Norman from Saudi
The closest North American growing zone comparable to where you are would probably be Arizona, so I'm going to base my advice to you on that. I'm assuming that you're growing your plants outdoors, so temperatures are definitely going to be a factor. If possible, you will probably want to offer them some protection from the sun (and wind) during the hottest part of your day. This is especially true for young plants. Temperatures in excess of 115ºF can be a problem for most North American varieties, so a lot of TLC is going to be necessary to see your plants to maturity.
I have no idea what your soil is like there, but avocados do not care for salty soil, which is often associated with deserts. In general, these plants are very sensitive to salt burn. Long deep watering will help flush excess salt if it build up becomes problematic. In terms of a watering schedule, I would recommend following something similar to a turf-watering schedule.
Avocado plants grow very slowly. As far as cutting them back goes, some growers recommend cutting back stems to three inches in length when plants reach six inches in height. The thought is that this will encourage them to produce more leaves. Others growers disagree. Either way, cutting them back isn't going to speed up their growth, but it may young plants sturdier in the long run.
Be careful with fertilizer to reduce the potential of excess salt build up. In fact, skip it altogether for the first year. After that, fertilizing once or twice throughout the year (depending on soil fertility) is probably plenty.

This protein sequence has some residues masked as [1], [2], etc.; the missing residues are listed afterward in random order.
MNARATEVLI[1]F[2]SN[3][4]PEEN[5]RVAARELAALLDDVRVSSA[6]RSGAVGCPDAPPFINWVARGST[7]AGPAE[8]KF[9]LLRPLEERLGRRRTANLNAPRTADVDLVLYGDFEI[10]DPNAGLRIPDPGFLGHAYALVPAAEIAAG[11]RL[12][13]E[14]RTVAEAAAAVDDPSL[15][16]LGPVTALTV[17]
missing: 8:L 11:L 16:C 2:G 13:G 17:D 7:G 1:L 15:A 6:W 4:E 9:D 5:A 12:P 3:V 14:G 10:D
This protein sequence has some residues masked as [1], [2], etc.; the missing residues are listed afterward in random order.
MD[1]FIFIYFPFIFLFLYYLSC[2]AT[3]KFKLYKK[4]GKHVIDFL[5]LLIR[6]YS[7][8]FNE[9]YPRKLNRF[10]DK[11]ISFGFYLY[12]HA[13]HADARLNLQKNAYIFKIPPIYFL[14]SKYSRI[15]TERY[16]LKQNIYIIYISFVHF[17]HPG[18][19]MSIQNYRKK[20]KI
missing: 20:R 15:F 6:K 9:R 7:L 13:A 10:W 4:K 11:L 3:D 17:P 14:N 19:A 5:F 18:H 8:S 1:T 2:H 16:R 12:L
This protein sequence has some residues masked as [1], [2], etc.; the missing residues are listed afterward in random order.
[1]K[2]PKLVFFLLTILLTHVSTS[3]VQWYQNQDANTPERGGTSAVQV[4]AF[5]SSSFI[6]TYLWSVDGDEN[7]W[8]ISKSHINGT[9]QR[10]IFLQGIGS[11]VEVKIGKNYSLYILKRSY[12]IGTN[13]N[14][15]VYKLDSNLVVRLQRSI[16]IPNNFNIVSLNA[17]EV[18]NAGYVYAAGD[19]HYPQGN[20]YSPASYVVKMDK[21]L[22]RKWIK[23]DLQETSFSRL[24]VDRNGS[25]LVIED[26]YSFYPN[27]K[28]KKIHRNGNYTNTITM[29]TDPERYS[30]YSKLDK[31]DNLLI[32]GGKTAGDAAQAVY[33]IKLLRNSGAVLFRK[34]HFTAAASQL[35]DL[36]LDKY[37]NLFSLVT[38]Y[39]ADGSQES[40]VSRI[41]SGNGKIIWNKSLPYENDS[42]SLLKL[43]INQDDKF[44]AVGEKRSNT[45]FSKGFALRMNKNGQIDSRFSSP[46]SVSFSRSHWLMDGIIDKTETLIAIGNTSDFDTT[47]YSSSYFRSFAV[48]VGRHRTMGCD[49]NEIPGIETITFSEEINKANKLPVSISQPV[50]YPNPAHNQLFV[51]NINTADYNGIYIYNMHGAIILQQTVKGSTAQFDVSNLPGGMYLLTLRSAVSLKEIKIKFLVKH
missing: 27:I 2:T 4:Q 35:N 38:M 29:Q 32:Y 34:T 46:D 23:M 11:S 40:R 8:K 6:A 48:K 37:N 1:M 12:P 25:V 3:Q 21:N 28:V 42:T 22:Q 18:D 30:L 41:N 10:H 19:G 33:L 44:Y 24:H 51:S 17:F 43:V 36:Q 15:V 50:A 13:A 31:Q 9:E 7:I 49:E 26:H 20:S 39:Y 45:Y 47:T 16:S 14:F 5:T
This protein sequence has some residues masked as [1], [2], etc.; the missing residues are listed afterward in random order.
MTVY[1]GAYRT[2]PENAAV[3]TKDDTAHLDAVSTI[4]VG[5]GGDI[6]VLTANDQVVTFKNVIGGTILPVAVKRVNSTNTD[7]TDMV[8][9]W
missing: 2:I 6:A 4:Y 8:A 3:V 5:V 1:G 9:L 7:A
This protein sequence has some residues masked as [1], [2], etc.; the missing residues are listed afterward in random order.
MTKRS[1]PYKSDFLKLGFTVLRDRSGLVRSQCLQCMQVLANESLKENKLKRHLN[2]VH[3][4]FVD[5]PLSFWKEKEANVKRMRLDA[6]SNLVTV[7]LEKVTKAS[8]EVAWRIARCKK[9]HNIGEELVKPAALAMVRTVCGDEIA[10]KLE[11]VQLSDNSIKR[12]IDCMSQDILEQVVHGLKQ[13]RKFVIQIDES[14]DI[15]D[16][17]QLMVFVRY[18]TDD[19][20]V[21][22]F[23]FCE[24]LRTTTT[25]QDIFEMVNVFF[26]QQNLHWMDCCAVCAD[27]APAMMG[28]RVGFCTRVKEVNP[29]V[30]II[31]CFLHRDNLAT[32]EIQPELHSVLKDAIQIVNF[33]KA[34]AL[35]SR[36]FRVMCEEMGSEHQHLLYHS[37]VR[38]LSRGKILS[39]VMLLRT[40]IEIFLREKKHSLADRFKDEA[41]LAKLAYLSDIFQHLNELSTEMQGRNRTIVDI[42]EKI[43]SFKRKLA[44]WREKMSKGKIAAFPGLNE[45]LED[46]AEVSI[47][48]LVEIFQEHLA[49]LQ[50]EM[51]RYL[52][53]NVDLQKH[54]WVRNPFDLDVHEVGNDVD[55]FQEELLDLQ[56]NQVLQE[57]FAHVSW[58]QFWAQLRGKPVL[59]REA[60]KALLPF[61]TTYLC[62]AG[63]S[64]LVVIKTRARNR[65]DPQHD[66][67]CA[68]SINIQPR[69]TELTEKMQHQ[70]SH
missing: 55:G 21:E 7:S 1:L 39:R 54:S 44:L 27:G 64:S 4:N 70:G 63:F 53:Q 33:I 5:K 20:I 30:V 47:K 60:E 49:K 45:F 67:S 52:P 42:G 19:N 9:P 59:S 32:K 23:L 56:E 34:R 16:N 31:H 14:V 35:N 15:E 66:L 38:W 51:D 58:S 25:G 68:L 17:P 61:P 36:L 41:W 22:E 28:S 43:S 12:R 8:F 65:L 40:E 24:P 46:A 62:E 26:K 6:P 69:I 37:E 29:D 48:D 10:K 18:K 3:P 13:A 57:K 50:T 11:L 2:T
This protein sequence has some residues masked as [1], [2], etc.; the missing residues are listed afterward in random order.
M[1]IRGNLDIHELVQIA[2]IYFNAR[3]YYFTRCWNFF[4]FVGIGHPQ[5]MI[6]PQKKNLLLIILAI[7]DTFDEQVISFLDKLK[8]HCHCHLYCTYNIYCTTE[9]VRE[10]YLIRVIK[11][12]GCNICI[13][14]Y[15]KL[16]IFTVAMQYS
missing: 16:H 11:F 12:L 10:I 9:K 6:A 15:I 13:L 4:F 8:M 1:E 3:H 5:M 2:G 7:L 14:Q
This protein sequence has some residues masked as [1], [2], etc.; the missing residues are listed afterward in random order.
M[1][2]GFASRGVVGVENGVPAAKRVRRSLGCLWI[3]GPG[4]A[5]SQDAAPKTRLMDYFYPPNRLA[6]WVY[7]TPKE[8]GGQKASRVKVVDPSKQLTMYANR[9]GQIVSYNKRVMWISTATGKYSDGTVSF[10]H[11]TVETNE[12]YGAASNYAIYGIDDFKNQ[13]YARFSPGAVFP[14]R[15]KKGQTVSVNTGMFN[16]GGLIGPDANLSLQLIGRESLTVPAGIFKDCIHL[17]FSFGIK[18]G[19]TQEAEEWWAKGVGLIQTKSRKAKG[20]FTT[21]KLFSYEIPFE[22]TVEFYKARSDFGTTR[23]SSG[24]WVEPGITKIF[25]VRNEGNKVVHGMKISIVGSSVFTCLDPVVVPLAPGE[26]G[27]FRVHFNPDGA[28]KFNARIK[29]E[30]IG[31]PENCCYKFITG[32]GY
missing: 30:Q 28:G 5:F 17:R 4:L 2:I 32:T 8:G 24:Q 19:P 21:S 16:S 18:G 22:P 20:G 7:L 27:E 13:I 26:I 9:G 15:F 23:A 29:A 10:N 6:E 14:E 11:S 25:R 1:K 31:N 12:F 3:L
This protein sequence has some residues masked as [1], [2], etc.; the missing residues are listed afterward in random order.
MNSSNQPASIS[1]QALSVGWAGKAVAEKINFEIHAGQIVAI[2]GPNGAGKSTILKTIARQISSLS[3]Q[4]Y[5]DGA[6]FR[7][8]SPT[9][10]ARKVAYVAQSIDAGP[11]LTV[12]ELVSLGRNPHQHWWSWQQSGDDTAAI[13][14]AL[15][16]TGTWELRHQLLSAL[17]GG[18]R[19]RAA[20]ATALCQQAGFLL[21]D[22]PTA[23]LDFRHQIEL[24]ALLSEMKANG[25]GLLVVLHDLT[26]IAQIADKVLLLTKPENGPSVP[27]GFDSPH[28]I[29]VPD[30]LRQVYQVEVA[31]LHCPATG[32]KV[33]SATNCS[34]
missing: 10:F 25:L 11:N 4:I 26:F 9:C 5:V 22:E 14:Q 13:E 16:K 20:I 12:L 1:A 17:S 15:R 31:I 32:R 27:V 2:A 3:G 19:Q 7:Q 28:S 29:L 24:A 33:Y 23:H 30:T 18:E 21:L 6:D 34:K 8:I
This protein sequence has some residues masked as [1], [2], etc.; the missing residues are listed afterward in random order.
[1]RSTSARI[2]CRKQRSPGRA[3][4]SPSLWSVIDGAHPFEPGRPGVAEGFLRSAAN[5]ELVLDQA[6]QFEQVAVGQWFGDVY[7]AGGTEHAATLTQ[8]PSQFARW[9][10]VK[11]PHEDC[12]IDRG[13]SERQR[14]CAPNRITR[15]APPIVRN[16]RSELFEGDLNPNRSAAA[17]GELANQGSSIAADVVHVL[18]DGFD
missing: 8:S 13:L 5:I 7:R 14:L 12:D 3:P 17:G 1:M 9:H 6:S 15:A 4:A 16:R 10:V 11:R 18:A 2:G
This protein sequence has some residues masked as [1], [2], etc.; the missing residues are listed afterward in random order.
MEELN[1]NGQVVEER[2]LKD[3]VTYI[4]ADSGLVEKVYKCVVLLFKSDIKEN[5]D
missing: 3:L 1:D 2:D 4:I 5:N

Here are some great links that should help:
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Wow, I know nothing about avocado growing, but I wish you the best at enduring conditions like that. There's a link at http://www.avocado.org on how to grow. God bless you. (04/14/2008)
I grew an avocado tree in my home for 6 years. I let it get to the desired height and then cut the top off about an inch. It then started to "bush out" more. Whenever a branch started "wandering" I'd just trim and new shoots would appear.
Avocados don't like direct or hot sunlight - mine got sunburned when I tried to moved it outside for a summer. The edges of the leaves got brow and dried up. I fertilized with used coffee grounds once a month, and had 6 earthworms in the pot to keep the soil soft.
Hope this helps.
Katina - Nebraska
By Katina H - Licoln, NE
My tree from seed is now over 12 feet tall, fertilized 2 times each year for 9 years and still no buds or fruit so I'm guessing it's not going to happen. (07/11/2009)
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